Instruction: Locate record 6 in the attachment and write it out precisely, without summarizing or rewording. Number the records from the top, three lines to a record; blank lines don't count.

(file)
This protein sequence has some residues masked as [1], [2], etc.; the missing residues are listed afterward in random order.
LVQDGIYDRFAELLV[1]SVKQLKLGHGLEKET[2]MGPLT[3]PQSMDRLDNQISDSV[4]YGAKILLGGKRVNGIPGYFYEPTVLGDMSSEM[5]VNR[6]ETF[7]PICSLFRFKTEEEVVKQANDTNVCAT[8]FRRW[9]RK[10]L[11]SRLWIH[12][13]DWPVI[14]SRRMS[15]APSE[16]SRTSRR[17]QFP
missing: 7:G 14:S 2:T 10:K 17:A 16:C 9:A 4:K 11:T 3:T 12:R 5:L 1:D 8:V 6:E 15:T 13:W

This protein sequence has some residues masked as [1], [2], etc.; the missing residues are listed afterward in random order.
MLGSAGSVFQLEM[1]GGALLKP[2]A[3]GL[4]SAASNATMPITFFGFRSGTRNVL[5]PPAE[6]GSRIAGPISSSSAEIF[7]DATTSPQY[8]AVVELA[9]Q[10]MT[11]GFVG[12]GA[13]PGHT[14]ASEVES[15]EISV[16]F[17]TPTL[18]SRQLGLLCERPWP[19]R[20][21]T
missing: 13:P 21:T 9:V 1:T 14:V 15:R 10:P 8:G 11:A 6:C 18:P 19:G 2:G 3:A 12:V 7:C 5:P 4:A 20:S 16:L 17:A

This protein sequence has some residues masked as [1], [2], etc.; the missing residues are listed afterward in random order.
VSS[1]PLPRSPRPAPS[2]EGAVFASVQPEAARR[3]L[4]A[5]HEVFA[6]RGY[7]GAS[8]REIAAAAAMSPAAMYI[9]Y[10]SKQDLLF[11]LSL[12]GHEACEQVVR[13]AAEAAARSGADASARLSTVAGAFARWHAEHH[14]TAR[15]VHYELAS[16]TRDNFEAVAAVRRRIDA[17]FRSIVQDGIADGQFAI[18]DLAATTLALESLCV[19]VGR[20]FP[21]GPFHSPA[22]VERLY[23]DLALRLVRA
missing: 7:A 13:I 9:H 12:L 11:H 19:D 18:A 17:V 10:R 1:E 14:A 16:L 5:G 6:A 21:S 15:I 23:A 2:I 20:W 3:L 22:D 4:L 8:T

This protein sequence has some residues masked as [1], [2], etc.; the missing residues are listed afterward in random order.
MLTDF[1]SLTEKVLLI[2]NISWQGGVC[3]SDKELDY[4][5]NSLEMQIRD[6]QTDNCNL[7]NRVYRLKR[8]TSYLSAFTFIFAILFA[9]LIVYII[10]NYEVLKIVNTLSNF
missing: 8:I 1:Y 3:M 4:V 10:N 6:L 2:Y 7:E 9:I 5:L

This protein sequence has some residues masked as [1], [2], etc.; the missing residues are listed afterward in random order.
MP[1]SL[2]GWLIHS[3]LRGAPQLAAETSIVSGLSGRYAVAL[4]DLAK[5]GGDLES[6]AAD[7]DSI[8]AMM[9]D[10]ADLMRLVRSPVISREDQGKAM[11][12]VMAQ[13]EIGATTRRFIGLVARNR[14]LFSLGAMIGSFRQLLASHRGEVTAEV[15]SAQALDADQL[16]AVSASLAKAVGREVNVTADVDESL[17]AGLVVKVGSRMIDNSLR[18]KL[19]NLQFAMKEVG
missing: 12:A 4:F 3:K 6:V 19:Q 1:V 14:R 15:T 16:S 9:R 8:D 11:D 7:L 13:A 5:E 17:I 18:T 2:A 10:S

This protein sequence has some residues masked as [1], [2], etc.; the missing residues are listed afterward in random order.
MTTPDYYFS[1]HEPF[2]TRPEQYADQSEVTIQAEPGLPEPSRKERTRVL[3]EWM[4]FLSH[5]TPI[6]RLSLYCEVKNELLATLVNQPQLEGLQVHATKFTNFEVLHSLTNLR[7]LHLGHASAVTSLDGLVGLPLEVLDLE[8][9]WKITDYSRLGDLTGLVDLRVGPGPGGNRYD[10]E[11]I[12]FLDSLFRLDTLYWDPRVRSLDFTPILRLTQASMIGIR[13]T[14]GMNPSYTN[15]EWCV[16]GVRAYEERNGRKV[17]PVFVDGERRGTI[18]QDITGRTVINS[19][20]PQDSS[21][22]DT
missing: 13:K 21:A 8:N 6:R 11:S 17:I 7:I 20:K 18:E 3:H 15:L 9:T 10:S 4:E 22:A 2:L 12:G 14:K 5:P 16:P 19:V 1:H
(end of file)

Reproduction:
This protein sequence has some residues masked as [1], [2], etc.; the missing residues are listed afterward in random order.
MTTPDYYFS[1]HEPF[2]TRPEQYADQSEVTIQAEPGLPEPSRKERTRVL[3]EWM[4]FLSH[5]TPI[6]RLSLYCEVKNELLATLVNQPQLEGLQVHATKFTNFEVLHSLTNLR[7]LHLGHASAVTSLDGLVGLPLEVLDLE[8][9]WKITDYSRLGDLTGLVDLRVGPGPGGNRYD[10]E[11]I[12]FLDSLFRLDTLYWDPRVRSLDFTPILRLTQASMIGIR[13]T[14]GMNPSYTN[15]EWCV[16]GVRAYEERNGRKV[17]PVFVDGERRGTI[18]QDITGRTVINS[19][20]PQDSS[21][22]DT
missing: 13:K 21:A 8:N 6:R 11:S 17:I 7:I 20:K 18:E 3:H 15:L 9:T 10:S 4:E 22:A 2:L 12:G 14:K 5:P 16:P 19:V 1:H